Review: The Aspern Papers by Henry James

The Aspern Papers by Henry James
Goodreads

8/10

"With a decaying Venetian villa as a backdrop, an anonymous narrator relates his obsessive quest for the personal documents of a deceased Romantic poet, one Jeffrey Aspern. Led by his mission into increasingly unscrupulous behaviour, he is ultimately faced with relinquishing his heart's desire or attaining it at an overwhelming price."

This novella tells a story of an editor who adores and writes about the famous Romantic poet Jeffrey Aspern. Once the editor learns that one of Aspern's lovers, Julianna Bordereau, still lives somewhere in Venice and has in her possession some love-letters she exchanged with Aspern, the editor goes to Italy. He pretends to be someone else and makes Julianna and her niece Tina (or Tita, depends on which edition you read) to rent him some of the rooms in their big villa. He is of course after the letters and his shameful behaviour has its fatal consequences. 
The characters of Jeffrey Aspern and Julianna Bordereau were inspired by Percy Bysshe Shelley and Claire Clairmont (Mary Shelley's step-sister).
This is my very first story by Henry James, so I can't really compare it with his other works etc. However, this seems to be one of those stories where what is not said is more important than what is said. For a start the fact that we never learn the name of the editor underlines that he is just nobody, even though he is the narrator. He fancies himself an adventurer who follows this great poet around the world. Aspern is his idol and he longs to get as much information about him as possible, so that he can be closer to him and maybe become him. Sadly, his stubborn insisting on following his plans and getting the papers blinds him and he fails at his own life. Also, his behaviour is hardly reminiscent of Aspern (or Shelley). The editor doesn't really get it and he turns down his opportunity for a happy life, and more importantly to finally become someone, and not just a nameless pathetic Aspern imitator. Only the very last sentence suggests that maybe he realized how he totally messed up and what a failure he is.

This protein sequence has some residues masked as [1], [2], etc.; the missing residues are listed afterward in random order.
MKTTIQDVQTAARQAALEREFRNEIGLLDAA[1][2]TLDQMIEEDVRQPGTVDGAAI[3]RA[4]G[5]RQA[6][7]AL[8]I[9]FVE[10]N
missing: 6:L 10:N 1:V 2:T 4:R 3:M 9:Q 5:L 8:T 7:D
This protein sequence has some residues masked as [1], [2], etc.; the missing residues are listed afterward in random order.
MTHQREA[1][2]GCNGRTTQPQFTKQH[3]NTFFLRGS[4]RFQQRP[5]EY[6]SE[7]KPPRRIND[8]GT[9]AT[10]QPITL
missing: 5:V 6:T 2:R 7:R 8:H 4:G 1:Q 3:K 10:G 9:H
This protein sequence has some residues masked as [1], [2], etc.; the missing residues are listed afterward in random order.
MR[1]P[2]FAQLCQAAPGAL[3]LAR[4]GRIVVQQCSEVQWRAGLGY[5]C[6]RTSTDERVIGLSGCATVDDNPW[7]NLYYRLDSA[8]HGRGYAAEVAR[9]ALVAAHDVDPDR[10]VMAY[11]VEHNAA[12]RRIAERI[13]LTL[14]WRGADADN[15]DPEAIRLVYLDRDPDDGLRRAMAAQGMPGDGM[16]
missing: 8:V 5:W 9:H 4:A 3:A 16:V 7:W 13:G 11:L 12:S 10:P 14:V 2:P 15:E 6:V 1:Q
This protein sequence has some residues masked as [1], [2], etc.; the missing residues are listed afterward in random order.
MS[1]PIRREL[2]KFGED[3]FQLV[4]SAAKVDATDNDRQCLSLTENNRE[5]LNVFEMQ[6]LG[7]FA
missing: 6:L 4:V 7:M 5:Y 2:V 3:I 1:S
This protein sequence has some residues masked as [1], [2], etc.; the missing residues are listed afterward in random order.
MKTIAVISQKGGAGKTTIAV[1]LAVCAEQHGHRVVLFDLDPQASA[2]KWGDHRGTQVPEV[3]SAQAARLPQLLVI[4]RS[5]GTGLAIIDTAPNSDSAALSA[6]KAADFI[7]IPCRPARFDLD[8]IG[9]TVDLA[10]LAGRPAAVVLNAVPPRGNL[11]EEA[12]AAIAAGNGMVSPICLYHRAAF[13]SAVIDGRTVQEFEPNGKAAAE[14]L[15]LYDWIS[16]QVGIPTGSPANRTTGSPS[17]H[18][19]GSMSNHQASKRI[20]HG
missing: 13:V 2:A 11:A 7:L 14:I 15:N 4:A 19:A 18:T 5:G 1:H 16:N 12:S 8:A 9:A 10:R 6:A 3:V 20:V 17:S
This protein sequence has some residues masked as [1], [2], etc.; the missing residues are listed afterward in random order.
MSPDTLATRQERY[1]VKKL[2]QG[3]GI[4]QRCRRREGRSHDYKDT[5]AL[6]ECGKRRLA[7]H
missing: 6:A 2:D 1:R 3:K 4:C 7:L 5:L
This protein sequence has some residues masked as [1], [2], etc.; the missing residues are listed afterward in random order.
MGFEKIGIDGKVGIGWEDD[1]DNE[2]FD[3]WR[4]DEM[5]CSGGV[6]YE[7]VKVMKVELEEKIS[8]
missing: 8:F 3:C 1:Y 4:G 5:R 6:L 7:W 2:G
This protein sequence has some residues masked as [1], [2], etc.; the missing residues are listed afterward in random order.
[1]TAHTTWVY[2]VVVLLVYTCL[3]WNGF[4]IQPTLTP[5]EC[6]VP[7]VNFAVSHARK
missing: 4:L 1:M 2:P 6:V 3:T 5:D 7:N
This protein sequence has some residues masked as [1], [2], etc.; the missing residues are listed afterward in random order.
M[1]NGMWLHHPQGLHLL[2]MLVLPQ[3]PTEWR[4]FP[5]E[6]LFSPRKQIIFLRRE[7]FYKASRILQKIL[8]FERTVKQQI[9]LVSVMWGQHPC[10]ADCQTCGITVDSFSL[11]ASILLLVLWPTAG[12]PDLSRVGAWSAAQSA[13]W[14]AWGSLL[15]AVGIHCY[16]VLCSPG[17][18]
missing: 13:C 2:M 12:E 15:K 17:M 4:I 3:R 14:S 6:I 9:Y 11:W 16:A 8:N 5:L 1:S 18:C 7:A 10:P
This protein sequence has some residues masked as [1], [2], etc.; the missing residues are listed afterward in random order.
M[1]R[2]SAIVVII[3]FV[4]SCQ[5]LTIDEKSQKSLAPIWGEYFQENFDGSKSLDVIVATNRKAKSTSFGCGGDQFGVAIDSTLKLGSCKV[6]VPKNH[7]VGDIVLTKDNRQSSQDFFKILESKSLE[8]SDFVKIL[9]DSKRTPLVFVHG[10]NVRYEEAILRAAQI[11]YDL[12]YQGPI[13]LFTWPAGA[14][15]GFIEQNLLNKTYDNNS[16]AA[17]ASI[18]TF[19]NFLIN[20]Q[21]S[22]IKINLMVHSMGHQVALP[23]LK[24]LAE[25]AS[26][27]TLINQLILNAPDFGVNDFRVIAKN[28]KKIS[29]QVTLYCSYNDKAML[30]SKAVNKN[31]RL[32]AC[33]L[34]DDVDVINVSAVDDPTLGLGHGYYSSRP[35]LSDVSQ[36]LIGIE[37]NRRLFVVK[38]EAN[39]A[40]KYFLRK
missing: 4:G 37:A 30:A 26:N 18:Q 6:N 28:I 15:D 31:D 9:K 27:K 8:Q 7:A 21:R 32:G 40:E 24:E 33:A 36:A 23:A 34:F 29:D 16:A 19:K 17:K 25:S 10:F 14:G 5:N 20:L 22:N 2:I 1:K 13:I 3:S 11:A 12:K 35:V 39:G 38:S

Great story, even though a bit painful.

4 comments:

StephanieD said...

Dialogue can be so revelatory by what is witheld, right? As opposed to what is expressed. But that requires close reading though.

Petra said...

Exactly, but it makes reading more enjoyable! :)

Matthew (The Bibliofreak) said...

Sounds interesting, I must read some Henry James when I find the time! The relationship between the main characters sounds vaguely reminiscent of that in On the Road??

Petra said...

Me too!
I read that such a long time ago that I hardly recall anything :/

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